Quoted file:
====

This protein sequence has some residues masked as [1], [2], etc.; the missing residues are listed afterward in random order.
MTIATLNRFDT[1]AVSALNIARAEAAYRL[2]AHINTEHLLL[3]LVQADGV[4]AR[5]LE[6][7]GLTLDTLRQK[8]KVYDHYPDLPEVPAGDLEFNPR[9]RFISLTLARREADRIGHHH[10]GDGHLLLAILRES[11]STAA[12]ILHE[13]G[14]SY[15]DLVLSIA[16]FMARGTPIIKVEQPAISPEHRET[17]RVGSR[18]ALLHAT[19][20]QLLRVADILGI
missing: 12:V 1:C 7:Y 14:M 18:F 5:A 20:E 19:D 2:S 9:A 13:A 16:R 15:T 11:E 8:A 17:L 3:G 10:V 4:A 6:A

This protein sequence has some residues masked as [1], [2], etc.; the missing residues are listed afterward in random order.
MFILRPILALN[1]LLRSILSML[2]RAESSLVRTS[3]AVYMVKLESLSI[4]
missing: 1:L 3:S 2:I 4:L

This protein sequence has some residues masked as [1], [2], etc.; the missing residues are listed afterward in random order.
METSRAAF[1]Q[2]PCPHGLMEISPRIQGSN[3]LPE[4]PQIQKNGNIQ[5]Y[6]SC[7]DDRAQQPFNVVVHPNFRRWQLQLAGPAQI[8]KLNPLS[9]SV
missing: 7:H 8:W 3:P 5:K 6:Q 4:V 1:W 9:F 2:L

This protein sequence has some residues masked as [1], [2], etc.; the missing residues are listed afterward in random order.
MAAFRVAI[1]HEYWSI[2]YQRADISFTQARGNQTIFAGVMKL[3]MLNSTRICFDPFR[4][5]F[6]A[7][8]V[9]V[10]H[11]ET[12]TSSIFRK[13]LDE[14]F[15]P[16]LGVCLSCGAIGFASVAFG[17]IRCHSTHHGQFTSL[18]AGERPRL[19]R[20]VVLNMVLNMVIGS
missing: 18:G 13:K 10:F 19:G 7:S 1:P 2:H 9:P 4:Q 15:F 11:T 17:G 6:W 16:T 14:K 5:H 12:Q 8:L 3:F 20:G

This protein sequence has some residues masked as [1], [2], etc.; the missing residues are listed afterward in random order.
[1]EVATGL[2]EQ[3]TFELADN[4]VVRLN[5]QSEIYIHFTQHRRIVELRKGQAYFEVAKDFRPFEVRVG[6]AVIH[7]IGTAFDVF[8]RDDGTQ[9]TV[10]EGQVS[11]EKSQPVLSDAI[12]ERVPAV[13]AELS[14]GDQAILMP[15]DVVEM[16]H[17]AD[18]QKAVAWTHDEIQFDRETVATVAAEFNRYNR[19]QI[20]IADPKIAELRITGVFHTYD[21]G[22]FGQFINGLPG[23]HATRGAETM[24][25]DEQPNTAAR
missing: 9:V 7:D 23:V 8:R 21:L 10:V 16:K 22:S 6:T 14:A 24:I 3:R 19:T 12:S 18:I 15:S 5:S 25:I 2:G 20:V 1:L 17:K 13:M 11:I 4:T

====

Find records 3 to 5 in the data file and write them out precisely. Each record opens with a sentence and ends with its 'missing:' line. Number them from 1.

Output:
This protein sequence has some residues masked as [1], [2], etc.; the missing residues are listed afterward in random order.
METSRAAF[1]Q[2]PCPHGLMEISPRIQGSN[3]LPE[4]PQIQKNGNIQ[5]Y[6]SC[7]DDRAQQPFNVVVHPNFRRWQLQLAGPAQI[8]KLNPLS[9]SV
missing: 7:H 8:W 3:P 5:K 6:Q 4:V 1:W 9:F 2:L

This protein sequence has some residues masked as [1], [2], etc.; the missing residues are listed afterward in random order.
MAAFRVAI[1]HEYWSI[2]YQRADISFTQARGNQTIFAGVMKL[3]MLNSTRICFDPFR[4][5]F[6]A[7][8]V[9]V[10]H[11]ET[12]TSSIFRK[13]LDE[14]F[15]P[16]LGVCLSCGAIGFASVAFG[17]IRCHSTHHGQFTSL[18]AGERPRL[19]R[20]VVLNMVLNMVIGS
missing: 18:G 13:K 10:F 19:G 7:S 1:P 2:H 9:P 4:Q 15:F 11:T 17:G 6:W 16:T 14:K 5:H 12:Q 8:L 3:F 20:G

This protein sequence has some residues masked as [1], [2], etc.; the missing residues are listed afterward in random order.
[1]EVATGL[2]EQ[3]TFELADN[4]VVRLN[5]QSEIYIHFTQHRRIVELRKGQAYFEVAKDFRPFEVRVG[6]AVIH[7]IGTAFDVF[8]RDDGTQ[9]TV[10]EGQVS[11]EKSQPVLSDAI[12]ERVPAV[13]AELS[14]GDQAILMP[15]DVVEM[16]H[17]AD[18]QKAVAWTHDEIQFDRETVATVAAEFNRYNR[19]QI[20]IADPKIAELRITGVFHTYD[21]G[22]FGQFINGLPG[23]HATRGAETM[24][25]DEQPNTAAR
missing: 9:V 7:D 23:V 8:R 21:L 10:V 16:K 22:S 6:T 14:A 24:I 3:R 19:T 12:S 18:I 15:S 5:S 25:I 2:G 20:V 1:L 17:K 13:M 11:I 4:T